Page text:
Wake Up And Smell The Culture
September 24, 2014
If there’s one thing I can’t stand, it’s lazy people. For me, there is nothing sadder than people who have nothing better to do with their lives than wallow in an extreme state of idleness. I suppose it’s understandable if you live in a tiny countryside village, where there is absolutely nothing to do anyway, but when you live in Paris it is just plain unforgivable! But the world is what it is, and there are many people that prefer staying in bed all weekend long instead of making the most of all Paris has to offer. Last weekend (September 20th/21st, 2014), certain buildings, monuments and sites not normally accessible to the public opened their doors for the European Heritage Days. So for all you lazy people out there that spent the weekend in front of your TVs, here are a few of Paris’ hidden jewels that I was lucky enough to visit, without waiting in line!
The Biennale des Antiquaires (Biennial Antiques Fair) is the leading fair bringing together the most prestigious antiques galleries, art dealers, and jewelers from around the world. The event is held every two years under the magnificent glass ceiling of the Grand Palais. Even though the fair isn’t part of the European Heritage Days, it was there I head to whet my appetite for the weekend’s events. World-renowned jewelers such as Cartier, Chanel, Van Cleef, Graaf and Bulgari display their most beautiful creations, some of which are worth over 1 million euros (1.3 million US$). You can also see furniture, paintings, sculptures and other decorative objects from the world’s greatest artists and designers. It is more than worth the 30€ entrance fee to see this most stunning collection of elegant, invaluable creations.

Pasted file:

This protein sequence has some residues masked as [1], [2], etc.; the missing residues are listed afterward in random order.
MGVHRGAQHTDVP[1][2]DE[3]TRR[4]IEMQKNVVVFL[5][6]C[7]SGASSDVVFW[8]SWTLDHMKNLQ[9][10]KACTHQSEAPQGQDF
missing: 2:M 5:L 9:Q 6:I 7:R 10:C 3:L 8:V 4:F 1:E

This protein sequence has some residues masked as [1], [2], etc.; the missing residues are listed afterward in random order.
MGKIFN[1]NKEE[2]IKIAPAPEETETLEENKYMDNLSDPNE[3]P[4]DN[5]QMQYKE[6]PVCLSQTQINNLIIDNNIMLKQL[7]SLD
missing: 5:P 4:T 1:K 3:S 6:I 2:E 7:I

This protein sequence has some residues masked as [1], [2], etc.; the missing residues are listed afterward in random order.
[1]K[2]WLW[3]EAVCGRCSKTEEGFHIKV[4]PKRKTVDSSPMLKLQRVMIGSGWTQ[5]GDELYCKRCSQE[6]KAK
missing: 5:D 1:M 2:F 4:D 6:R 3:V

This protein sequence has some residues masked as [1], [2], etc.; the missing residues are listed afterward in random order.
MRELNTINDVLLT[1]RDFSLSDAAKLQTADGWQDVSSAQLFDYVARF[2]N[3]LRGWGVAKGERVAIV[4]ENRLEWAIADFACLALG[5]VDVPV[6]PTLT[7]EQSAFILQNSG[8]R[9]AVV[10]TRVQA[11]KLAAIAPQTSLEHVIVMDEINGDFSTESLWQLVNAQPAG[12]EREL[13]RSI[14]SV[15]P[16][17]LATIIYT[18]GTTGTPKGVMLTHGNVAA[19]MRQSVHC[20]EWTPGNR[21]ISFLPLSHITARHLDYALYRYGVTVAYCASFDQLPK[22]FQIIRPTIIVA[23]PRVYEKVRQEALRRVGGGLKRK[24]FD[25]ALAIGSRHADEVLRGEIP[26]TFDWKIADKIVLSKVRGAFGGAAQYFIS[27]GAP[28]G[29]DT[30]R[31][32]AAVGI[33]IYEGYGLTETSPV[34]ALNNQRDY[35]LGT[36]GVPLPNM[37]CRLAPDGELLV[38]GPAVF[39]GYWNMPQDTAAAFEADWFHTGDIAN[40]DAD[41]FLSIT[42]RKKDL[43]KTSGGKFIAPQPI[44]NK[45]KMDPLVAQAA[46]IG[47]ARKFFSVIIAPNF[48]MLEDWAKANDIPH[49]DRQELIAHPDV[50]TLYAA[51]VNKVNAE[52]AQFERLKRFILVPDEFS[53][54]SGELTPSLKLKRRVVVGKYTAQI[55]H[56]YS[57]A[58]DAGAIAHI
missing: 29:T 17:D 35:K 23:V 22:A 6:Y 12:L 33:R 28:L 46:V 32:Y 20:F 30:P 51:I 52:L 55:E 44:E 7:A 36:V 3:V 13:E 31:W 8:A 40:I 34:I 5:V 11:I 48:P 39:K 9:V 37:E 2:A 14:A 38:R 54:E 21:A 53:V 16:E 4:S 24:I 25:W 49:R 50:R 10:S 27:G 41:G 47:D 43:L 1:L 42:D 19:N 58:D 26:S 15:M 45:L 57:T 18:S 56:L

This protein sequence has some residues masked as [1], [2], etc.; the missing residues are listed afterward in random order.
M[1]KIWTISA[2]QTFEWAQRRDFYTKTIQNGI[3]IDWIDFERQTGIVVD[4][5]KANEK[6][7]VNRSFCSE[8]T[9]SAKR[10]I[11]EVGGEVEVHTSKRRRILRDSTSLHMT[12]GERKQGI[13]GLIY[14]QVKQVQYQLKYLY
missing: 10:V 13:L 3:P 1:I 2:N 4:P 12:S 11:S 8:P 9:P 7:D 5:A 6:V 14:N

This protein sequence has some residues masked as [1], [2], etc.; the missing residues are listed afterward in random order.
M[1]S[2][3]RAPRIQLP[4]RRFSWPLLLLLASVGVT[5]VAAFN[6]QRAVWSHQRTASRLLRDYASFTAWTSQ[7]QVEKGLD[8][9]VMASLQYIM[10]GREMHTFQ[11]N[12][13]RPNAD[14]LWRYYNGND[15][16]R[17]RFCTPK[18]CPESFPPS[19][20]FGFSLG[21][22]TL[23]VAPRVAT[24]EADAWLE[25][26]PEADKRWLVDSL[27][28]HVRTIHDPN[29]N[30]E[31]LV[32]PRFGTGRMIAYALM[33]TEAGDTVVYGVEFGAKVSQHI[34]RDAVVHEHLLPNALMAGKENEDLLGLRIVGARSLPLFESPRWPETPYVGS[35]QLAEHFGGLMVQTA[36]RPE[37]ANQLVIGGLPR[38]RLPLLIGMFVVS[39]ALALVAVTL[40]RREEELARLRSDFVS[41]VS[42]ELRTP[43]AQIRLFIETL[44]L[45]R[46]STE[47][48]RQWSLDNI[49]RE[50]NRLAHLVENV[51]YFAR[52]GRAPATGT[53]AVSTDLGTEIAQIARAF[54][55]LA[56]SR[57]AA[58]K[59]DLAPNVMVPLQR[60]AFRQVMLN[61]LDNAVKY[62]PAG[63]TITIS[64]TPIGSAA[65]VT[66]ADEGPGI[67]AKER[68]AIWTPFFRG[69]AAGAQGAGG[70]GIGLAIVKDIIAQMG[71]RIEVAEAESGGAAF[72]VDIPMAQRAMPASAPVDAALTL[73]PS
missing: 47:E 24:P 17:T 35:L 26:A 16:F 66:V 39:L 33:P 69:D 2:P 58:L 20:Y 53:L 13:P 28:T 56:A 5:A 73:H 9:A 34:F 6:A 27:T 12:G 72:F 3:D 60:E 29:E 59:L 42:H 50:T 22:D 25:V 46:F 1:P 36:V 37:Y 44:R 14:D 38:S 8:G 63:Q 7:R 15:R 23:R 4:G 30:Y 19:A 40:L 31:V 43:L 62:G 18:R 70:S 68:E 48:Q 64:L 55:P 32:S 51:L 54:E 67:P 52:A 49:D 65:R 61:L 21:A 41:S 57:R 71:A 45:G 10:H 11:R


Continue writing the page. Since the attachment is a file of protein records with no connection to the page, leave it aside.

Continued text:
Well, here’s an interesting, mysterious place to visit. The historical home of Freemasonry in France, the Grande Loge de France, is situated in the 17th Arrondissement. As part of the European Heritage Days, the lodge opens its doors to reveal some of the many secrets of this ancient fraternal organization. It’s your one chance to infiltrate this secret society whose symbols never fail to pique the curiosity of the non-initiated. The visit is split into three parts as you wander through the two most striking of the site’s numerous lodges listening to the three guides who explain the Freemason’s history, rituals and symbolism. An absolutely fascinating place to visit, but I can’t say any more - it is a secret society after all!
At the Tribunal de Commerce (Commercial Court), the place where all business litigations in Paris are settled, you are welcomed on the premises by the bust’s of French Minister of Commerce and Industry in the 17th Century, Jean-Baptiste Colbert, and 16th Century Jurist Michel de l’Hospital. It was here that some of the biggest, most infamous affairs have been settled, including the recent fraud scandal involving French Minister Bernard Tapie. This beautiful building dating back to 1865 stands out due to its unique off-center dome. In the interest of artistic taste and ensuring the new boulevards converge towards the city’s iconic monuments, Baron Haussmann insisted that the dome of the Tribunal du Commerce de Paris should be aligned with the Boulevard Sébastopol. Sadly no car driver today benefits from Haussman’s demand, as the boulevard is now a one-way street going away from the construction!